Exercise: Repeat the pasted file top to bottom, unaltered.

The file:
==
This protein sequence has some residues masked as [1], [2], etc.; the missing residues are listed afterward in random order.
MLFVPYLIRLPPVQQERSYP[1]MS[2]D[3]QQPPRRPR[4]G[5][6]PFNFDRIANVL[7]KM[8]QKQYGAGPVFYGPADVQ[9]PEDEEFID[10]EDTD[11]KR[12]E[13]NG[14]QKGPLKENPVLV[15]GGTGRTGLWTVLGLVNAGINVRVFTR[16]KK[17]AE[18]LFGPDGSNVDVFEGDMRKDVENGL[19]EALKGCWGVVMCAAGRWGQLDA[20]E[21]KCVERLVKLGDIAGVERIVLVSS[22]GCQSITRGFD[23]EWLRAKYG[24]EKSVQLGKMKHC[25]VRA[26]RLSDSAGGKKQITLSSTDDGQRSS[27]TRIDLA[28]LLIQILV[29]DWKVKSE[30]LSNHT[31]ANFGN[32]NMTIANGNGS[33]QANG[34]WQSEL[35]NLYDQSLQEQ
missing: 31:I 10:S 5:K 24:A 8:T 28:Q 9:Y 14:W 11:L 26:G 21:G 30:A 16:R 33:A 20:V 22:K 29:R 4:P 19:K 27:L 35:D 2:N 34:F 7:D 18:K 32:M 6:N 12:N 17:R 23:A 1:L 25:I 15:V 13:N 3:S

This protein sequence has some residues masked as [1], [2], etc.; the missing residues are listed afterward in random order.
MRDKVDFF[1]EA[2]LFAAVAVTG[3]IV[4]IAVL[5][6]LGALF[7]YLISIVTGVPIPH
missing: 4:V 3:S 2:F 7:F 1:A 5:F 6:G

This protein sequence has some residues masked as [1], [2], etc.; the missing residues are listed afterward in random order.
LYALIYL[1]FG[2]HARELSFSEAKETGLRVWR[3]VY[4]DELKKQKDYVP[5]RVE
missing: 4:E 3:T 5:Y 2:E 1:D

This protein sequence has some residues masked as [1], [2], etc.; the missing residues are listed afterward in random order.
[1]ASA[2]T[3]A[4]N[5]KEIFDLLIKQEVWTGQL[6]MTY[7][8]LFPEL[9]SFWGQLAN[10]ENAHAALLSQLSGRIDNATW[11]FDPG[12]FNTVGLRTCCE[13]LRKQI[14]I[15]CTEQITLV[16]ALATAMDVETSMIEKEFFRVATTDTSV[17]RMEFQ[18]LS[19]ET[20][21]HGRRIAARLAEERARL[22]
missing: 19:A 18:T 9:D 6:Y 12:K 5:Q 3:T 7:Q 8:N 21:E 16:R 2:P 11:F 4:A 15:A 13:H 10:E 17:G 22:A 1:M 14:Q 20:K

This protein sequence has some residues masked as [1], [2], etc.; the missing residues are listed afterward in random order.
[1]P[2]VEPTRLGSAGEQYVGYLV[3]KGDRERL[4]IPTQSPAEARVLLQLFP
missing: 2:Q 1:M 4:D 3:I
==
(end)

This protein sequence has some residues masked as [1], [2], etc.; the missing residues are listed afterward in random order.
MLFVPYLIRLPPVQQERSYP[1]MS[2]D[3]QQPPRRPR[4]G[5][6]PFNFDRIANVL[7]KM[8]QKQYGAGPVFYGPADVQ[9]PEDEEFID[10]EDTD[11]KR[12]E[13]NG[14]QKGPLKENPVLV[15]GGTGRTGLWTVLGLVNAGINVRVFTR[16]KK[17]AE[18]LFGPDGSNVDVFEGDMRKDVENGL[19]EALKGCWGVVMCAAGRWGQLDA[20]E[21]KCVERLVKLGDIAGVERIVLVSS[22]GCQSITRGFD[23]EWLRAKYG[24]EKSVQLGKMKHC[25]VRA[26]RLSDSAGGKKQITLSSTDDGQRSS[27]TRIDLA[28]LLIQILV[29]DWKVKSE[30]LSNHT[31]ANFGN[32]NMTIANGNGS[33]QANG[34]WQSEL[35]NLYDQSLQEQ
missing: 31:I 10:S 5:K 24:A 8:T 28:Q 9:Y 14:W 11:L 26:G 21:G 30:A 16:R 33:A 20:V 22:K 29:R 4:P 19:K 27:L 35:D 2:N 34:F 7:D 18:K 32:M 6:N 12:N 17:R 23:A 1:L 25:I 15:V 13:N 3:S

This protein sequence has some residues masked as [1], [2], etc.; the missing residues are listed afterward in random order.
MRDKVDFF[1]EA[2]LFAAVAVTG[3]IV[4]IAVL[5][6]LGALF[7]YLISIVTGVPIPH
missing: 4:V 3:S 2:F 7:F 1:A 5:F 6:G

This protein sequence has some residues masked as [1], [2], etc.; the missing residues are listed afterward in random order.
LYALIYL[1]FG[2]HARELSFSEAKETGLRVWR[3]VY[4]DELKKQKDYVP[5]RVE
missing: 4:E 3:T 5:Y 2:E 1:D

This protein sequence has some residues masked as [1], [2], etc.; the missing residues are listed afterward in random order.
[1]ASA[2]T[3]A[4]N[5]KEIFDLLIKQEVWTGQL[6]MTY[7][8]LFPEL[9]SFWGQLAN[10]ENAHAALLSQLSGRIDNATW[11]FDPG[12]FNTVGLRTCCE[13]LRKQI[14]I[15]CTEQITLV[16]ALATAMDVETSMIEKEFFRVATTDTSV[17]RMEFQ[18]LS[19]ET[20][21]HGRRIAARLAEERARL[22]
missing: 19:A 18:T 9:D 6:Y 12:K 5:Q 3:T 7:Q 8:N 21:E 16:R 2:P 11:F 4:A 15:A 13:H 10:E 17:G 22:A 1:M 14:Q 20:K

This protein sequence has some residues masked as [1], [2], etc.; the missing residues are listed afterward in random order.
[1]P[2]VEPTRLGSAGEQYVGYLV[3]KGDRERL[4]IPTQSPAEARVLLQLFP
missing: 2:Q 1:M 4:D 3:I